Wayde van Niekerk's return date set

End in sight of injury woe for Olympic champion

At long last, a return is in view for Wayde van Nierkerk.

The Olympic 400m champion has been sidelined with a serious knee injury since October, but finallly there is some encouraging news about his comeback.

The South African is set to get back to the track much earlier than previously thought.

"We are looking at a return to track and training by end of June or early July," Van Niekerk’s manager Peet van Zyl told the Olympic Channel.

“Rehabilitation is going on very well. Very positive. We are pleased with the progress." Van Zyl continued.

Already, a first target for Van Niekerk has been set:

"He will start his normal track training, bike training. Do a lot of track work. Not high intensity, but a lot of running to get everything back in the legs. He needs all the endurance."

The recovery path

Van Niekerk is a sports nut, but his love of rugby cost him dearly.

He sustained medial and lateral tears of the meniscus during a celebrity touch rugby game in Cape Town.

He also tore his anterior cruciate ligament.

Van Nierkerk needed surgery, and it was clear that he would be out for a prolonged time.

Initially, the 25-year-old was upbeat that he would only sit out for the first half of the 2018 outdoor season, missing the Commonwealth Games in Australia's Gold Coast, where he was tipped to add gold to the silver he collected on his debut at the Games in 2014.

But after weeks of rehabilitation in Colorado, Doha and at home in Bloemfontein, the outlook changed.

A road to recovery became longer and longer.

Pained and sore, van Niekerk was finding it tough mentally and physically.

105 days since my surgery. I was asked to highlight some of the negatives and challenges of this process. - Since day one I hoped for a miracle, speaking to God, spending time with my bible and just wishing I did not need an operation. But this was my reality and I just had to accept my situation and find a reason to smile again ASAP. - I have always been someone who struggled to get in touch with my ability to believe in myself and be confident, because there’s a fine line between confidence and arrogance. This process taught me that you should never be ashamed of your God given blessings and to fight for the gift I was freely blessed with. Today I enter my day keeping this in mind: I will become dominate and out of reach to anyone trying to achieve what I've done, because it's something I'm great at and my goal is to perfect and master this blessing. - First 2 months post surgery I regretted every moment wishing I could turn back time or just redo the decisions that brought me to where I am now. Especially when it came to simple things like walking again, balancing, stretching, keeping stable and even getting up to get something to drink. All these simple things became so challenging in my day to day routines that I'd always end up irritated and regretting the position I was in. But for my own health and happiness I quickly had to realise that if regret is what I speak into this process of strength and healing then regret, an irritated spirit and mindset, and a snapping reaction to situations would start becoming a reality in the decisions I make and that's not a good direction to go into when doing something you love, and surrounding yourself with people you love. To me love is. Patient. Kindness. Not to envy. Not to boast. Not to be proud. Not to dishonor others. Not self seeking. Not easily angered. And I'll never be able to practice love if I dwell in the negatives all the time. So that's a few of many challenges I had to phase.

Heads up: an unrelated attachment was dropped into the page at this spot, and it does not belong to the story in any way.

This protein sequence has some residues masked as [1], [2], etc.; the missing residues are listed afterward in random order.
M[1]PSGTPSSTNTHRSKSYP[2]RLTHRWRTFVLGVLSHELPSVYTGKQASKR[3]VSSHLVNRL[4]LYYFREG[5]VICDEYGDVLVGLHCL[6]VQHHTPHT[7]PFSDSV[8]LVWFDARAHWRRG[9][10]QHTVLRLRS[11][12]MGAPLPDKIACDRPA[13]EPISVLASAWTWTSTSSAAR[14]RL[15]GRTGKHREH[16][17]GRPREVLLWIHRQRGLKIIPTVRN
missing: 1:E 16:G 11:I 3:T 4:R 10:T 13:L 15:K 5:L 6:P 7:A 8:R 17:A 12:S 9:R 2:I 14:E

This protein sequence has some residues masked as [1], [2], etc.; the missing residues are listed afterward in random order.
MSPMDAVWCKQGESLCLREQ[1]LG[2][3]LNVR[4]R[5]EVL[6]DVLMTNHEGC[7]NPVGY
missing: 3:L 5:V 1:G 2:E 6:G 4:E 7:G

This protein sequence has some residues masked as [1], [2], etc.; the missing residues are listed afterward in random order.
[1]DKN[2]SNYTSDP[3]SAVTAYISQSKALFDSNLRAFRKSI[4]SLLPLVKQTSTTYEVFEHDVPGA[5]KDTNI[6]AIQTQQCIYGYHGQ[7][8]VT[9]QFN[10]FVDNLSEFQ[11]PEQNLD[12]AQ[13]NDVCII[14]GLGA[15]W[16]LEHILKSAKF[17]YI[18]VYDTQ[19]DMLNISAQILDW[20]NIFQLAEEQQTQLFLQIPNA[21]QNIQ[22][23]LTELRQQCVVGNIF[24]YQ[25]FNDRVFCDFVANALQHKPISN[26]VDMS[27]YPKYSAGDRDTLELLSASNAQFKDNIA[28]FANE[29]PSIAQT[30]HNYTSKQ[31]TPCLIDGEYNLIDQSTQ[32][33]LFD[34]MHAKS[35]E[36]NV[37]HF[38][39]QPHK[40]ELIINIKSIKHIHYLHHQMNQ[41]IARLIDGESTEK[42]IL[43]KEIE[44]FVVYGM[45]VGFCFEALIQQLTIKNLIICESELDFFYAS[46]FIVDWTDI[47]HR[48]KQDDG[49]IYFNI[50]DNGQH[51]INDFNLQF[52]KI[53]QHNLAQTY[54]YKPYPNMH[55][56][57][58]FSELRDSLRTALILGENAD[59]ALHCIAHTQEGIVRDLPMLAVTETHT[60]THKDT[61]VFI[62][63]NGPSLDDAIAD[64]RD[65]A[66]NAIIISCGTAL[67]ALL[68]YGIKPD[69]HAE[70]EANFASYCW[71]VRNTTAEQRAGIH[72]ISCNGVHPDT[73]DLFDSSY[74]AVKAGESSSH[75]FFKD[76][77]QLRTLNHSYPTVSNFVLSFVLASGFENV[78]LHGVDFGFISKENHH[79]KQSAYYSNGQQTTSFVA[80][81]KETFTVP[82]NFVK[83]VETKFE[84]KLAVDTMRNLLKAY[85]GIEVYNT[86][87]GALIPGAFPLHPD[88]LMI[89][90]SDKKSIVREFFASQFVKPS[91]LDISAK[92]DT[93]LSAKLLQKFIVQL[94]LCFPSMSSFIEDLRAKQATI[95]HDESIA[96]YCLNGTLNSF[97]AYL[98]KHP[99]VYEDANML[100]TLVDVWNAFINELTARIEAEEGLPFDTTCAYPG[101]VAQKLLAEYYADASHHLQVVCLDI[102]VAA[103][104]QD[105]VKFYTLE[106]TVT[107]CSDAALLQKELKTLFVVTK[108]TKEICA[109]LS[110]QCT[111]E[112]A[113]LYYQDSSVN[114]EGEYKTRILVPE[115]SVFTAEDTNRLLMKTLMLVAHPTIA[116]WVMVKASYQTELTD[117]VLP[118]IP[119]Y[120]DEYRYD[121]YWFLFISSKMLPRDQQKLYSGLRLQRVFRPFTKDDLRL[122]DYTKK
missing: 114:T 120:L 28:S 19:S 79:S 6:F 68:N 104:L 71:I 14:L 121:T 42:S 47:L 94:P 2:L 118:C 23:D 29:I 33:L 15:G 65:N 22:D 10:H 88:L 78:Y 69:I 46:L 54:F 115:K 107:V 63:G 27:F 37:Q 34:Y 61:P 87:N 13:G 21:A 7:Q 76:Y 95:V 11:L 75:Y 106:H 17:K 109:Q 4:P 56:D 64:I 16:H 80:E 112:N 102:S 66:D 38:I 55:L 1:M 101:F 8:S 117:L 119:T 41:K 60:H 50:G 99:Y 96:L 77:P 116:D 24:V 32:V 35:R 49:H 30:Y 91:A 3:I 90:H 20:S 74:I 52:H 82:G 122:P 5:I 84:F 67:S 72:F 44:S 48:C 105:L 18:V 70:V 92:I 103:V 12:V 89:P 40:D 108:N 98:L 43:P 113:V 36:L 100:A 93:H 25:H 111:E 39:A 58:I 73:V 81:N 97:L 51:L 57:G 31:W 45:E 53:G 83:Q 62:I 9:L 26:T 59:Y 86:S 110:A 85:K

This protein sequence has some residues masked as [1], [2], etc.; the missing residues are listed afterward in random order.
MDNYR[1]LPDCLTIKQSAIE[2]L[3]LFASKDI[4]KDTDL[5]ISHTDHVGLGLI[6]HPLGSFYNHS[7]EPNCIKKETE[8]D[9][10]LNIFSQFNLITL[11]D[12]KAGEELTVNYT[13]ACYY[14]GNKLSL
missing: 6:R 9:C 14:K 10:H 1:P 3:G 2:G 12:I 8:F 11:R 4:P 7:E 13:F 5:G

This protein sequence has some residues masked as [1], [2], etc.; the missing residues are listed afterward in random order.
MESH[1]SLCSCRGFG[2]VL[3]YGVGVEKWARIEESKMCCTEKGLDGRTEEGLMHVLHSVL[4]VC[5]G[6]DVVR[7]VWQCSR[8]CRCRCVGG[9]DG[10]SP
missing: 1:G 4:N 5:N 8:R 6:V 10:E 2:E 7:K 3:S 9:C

A post shared by Wayde van Niekerk (@waydedreamer) on

“First two months post-surgery I regretted every moment wishing I could turn back time or just redo the decisions that brought me to where I am now,” he lamented.

“Especially when it came to simple things like walking again, balancing, stretching, keeping stable and even getting up to get something to drink.”

No more pain

Five months later, van Niekerk is still sitting out training, letting his body heal and working with his ‘close friend’, sports scientist and performance coach Obakeng Molopyane.

But now, there is an air of expectation.

The 400m world champion is ‘keeping on’.

The discomfort that affected most of his rehabilitation is gone.

“The pain is gone. Like he said to me when we came off a flight from Los Angeles some days ago for some business,‘walking off the plane is such a nice feeling, no pain at all’," his manager recounted.

Progress corroborated by the sinewy sprinter on a social media post. Van Niekerk always the optimist.

“Yes, I am stronger than ever before. Yes, I am the greatest. Yes, I will rewrite history. Yes, I will take all my records back. Yes, I will dominate again. Yes, I will be out of reach,” he said, obviously a sub 43, a goal in mind.

His world record from the magical race at the Estadio Olimpico at Rio 2016, stands at 43.03.

The dreams live on

Now, the focus in van Niekerk’s camp has shifted from when and if he can return, to how good he will be when he finally does race again.

“He is dedicated and motivated. Waiting for 2019 to defend his world title. He is only going to start running and competing next year. No running this year, completely no race in 2018,” van Zyl added.

Van Niekerk's dreams are alive and back on track with his focus on winning the double-double: gold at the world championships 2019 in Doha and Tokyo 2020.

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